Modification of HDL2 and HDL3 by methylglyoxal in vivo and in vitro

Methylglyoxal-derived MG-H1 was a major adduct of lipoprotein of HDL2 and HDL3 isolated from healthy human subjects. MG-H1 content (mol%) was: HDL2 1.0% and HDL3 0.8%. HDL2 and HDL3 were also modified by similar hydroimidazolone AGEs formed by glycation with related dicarbonyl metabolites, glyoxal and 3-deoxyglucosone. The total dicarbonyl-modified HDL (DC-HDL) derivatives accounted for 2.8% HDL2, 2.4% HDL3 and 2.6% total HDL in healthy people. In a pilot study of patients with T2DM we found that DC-HDL accounted for 5.6% HDL2, 3.3% HDL3 and 4.5% total HDL (P<0.05; Table 1).

Table 1: Protein glycation, oxidation and nitration adduct content of HDL2 and HDL3 of healthy people and patients with type 2 diabetes

ApoA1, HDL2 and HDL3 were prepared with similar low extent of modification by methylglyoxal as found in vivo. These preparations, MGmin-ApoA1, MGmin-HDL2 and MGmin-HDL3, respectively, were made by incubating recombinant ApoA1 and HDL subfractions with methylglyoxal in vitro. Preparations had 1.8–2.6 molar equivalents of MG-H1 and trace amounts (0.6%) of other methylglyoxal-derived glycation adducts, Nɛ(1-carboxyethyl) lysine and imidazolium crosslink (MOLD; Supplementary Table S1). HDL2 and HDL3 contents of oxidation adduct methionine sulfoxide and nitration adduct 3-nitrotyrosine were low (0.08 and <0.004 mol%, respectively). Both were unchanged by methylglyoxal modification. These derivatives were employed to study changes in biophysical and biological characteristics imposed by minimal glycation with methylglyoxal.

Modification of HDL2 and HDL3 by methylglyoxal in vitro decreases particle size, stability and functionality

The effect of modification on HDL particle size and stability was investigated by gradient gel electrophoresis. Methylglyoxal modification produced decreased particle size of HDL2 and HDL3 (Figure 2a, specimen gel scan) and Figure 2b (deduced particle size). This was corroborated with particle size measurement using transmission electron microscopy with expected, slightly higher absolute size estimate.29 HDL particle diameter by this method is typically larger than determined by gradient gel electrophoresis and for HDL2 gave: control, 10.4±1.1 nm, and MGmin-HDL2, 8.7±0.9 nm (−16%, P<0.001; n=50; Figure 2c and d). The size of MGmin-HDL2 is typical of small dense, dysfunctional HDL in vivo associated with increased risk of CVD.30 Incubation of MGmin-HDL2 and MGmin-HDL3 under physiological conditions produced an accelerated decrease in particle size indicative of decreased particle stability (Figure 2e; specimen gel scan) and Figures 2f and g (deduced particle sizes).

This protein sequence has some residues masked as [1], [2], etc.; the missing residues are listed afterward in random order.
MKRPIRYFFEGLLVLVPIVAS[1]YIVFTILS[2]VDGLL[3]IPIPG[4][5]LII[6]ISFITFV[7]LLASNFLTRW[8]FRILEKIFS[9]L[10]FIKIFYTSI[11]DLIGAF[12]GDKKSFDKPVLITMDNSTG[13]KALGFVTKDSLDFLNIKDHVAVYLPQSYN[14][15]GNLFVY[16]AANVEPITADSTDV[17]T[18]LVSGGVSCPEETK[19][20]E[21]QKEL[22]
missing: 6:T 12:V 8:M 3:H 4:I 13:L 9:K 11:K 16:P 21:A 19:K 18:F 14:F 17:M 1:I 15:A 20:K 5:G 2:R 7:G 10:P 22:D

Figure 2
Figure 2

Methylglyoxal modified HDL: decreased particle size and stability. (a) HDL particle size assessed by native gel electrophoresis. Data are mean±s.d. (n=4). Significance: ***P<0.001. (b) HDL2 and HDL3 modified by methylglyoxal. Lane Key: (1) molecular diameter markers (thyroglobulin, 17.0 nm, ferritin 12.2 nm, catalase 9.7 nm, lactate dehydrogenase 8.1 nm and albumin 7.1 nm); (2) MGmin-HDL2; (3) HDL2; (4) HDL3; and (5) MGmin-HDL3. (c and d) Electron micrographs of HDL2 and MGmin-HDL2. Magnification: 25,000. (e) Decreased stability of HDL at pH 7.4 and 37 °C after modification by methylglyoxal assessed by decrease in particle size over incubation for 48 h. Typical native gel electrophoresis scans: HDL2 and MGmin-HDL2 incubated in 100 mM sodium phosphate buffer pH 7.0 at 37°C for 48 h. Lane key: 1, molecular diameter markers; 2–4 HDL2 control; 5–7 MGmin-HDL2. (f, g) Effect on stability of HDL2 and HDL3, respectively. Key - unmodified HDL (-□-□-) and MGmin-HDL (-▪-▪-). Data are mean±s.d. (n=3–6). Significance: **P<0.01 and ***P<0.001 with respect to baseline; ooP<0.01 and oooP<0.001 for change from baseline with respect to unmodified control. (h) Effect of methylglyoxal modification of HDL2 on cholesteryl ester transfer to LDL. Key: hollow bar, unmodified HDL2; solid bar, MGmin-HDL2. Significance: **P<0.01 with respect to baseline; oP<0.05 with respect to unmodified control at 48 h. Data are mean±s.d. (n=3).